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Lecture 11: Intonation

(2) Definition

Intonation is a unity of speech melody, sentence-stress, voice tamber and the tempo of speech which enables the speaker to express adequately the meaning of sentences, his attitude towards their contents and his emotions.

(3) Components of intonation

q Speech melody, or the pitch component of intonation, is the variations in the pitch of the voice which take place when voiced sounds, especially vowels and sonorants, are pronounced in connected speech.

q Stress in speech is the greater prominence which is given to one or more words in a sentence as compared with the other words of the same sentence.

q The tamber of speech is the special colouring of the voice in pronouncing sentences which is superimposed on speech melody and shows the speaker’s emotions, such as joy, sadness, irony, anger, indignation, etc.

q The tempo of speech is the speed with which sentences or their parts are pronounced. It is determined by the rate at which speech-sounds are uttered and by the number and length of pauses.

Closely connected with the tempo of speech is its rhythm: the recurrence of stressed syllables at more or less equal intervals of time.

  • Therefore, the tempo and rhythm of speech may be said to constitute the temporal component of intonation.


(4) Kinds of intonation

• For practical purposes intonation is divided into so-called emphatic and unemphatic.

• Sentences pronounced with unemphatic intonation are less emotional, no words are made specially prominent in them, all the words of any importance are more or less equally stressed and there are only slight changes in tempo and tamber.


(5) Unity of components of intonation

• The components of intonation form a unity because they always function all together, and none of them can be separated from any of the others.

• Especially close is the connection between speech melody and sentence-stress, which are the most important and the most thoroughly investigated components of English intonation.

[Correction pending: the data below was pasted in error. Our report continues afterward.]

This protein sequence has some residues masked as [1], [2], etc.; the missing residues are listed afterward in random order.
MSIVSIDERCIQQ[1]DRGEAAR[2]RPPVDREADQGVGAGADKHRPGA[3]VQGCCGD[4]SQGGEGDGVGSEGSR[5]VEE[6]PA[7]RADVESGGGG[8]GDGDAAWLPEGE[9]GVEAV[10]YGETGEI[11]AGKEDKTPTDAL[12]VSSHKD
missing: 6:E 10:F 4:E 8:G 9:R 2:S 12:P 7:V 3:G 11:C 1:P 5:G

(6) Method of indicating intonation

• The pitch and prominence of syllables in a sentence are denoted in the following way.

• A dash (-) represents a stressed syllable pronounced with level pitch.

• A downward curve (١) represents a stressed syllable pronounced with a fall in pitch within that syllable.

• An upward curve (ر ) represents a stressed syllable pronounced with a rise in pitch within that syllable.

• A dot (∙) represents an unstressed syllable.

(7) Method of indicating intonation-2

• These signs are written between two horizontal lines which represent the approximate upper and lower limits of the pitch of the voice in speech, or the range of the voice, and thus show the contour of intonation.

• The tonetic transcription shows variations in the pitch of the voice rather approximately. It does not indicate the exact pitch and the range of the voice, and it does not denote the tempo, rhythm and tamber of speech.

(8) The temporal component of intonation and its indication

q The temporal component of intonation can be indicated graphically only as far as pauses are concerned.

• Two vertical strokes (ǁ) denote a long pause, which usually occurs at the end of a sentence.

• A single vertical stroke (|) denotes a short pause inside a sentence.

• A vertical wavy line ( ) denotes a pause that is extremely short, imperceptible, or even actually absent, but possible and therefore non-obligatory.


(9) Pitches of stressed and unstressed syllables

Each stressed and unstressed syllable in a sentence has a definite pitch.

Thus, in unemphatic English speech the first stressed syllable in a sentence is usually pronounced on the highest pitch as compared with the other syllables of the same sentence.

The last stressed syllable is pronounced with a fall, if the sentence requires the use of the falling tone (as in a command) or with a rise, if the sentence requires the use of the rising tone (as in a request). E.g.

Sit down.

(a command) [‘sit ↘daun]

(a request) [‘sit ↗daun]


(10) The picture of intonation

• The stressed and unstressed syllables form a gradually descending scale until the last stressed syllable is reached. In this case the intervals in pitch and time between the stressed syllables are more or less equal, e.g.

Come in and sit down. (a command) [‘kʌm ‘in әnd ‘sit ↘daun]

May I come in and sit down? (a request) [‘mei ai ‘kʌm ‘in әnd ‘sit ↗daun]


(11) Intonation turns a word or a combination of words into a sentence

12.01. The crucial factor that turns a word or a combination of words into a sentence is intonation. E.g. “go” is a vocabulary item, but “Go!” is a one-word imperative sentence.

q Intonation coupled with the proper choice of words and grammatical structure is the main constituent feature of the sentence.

q So, the basic function of intonation is the sentence-constitutive one.

q Since intonation is thus a sentence-constitutive element in the language, it is not only a phonetic, but also a grammatical, i.e. syntactic, means of expression, because the syntax of a language is the combination of all its means of putting its words together into sentences.

Date: 2016-01-03; view: 4072

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The Middle English Morphology | Intonation in a written language
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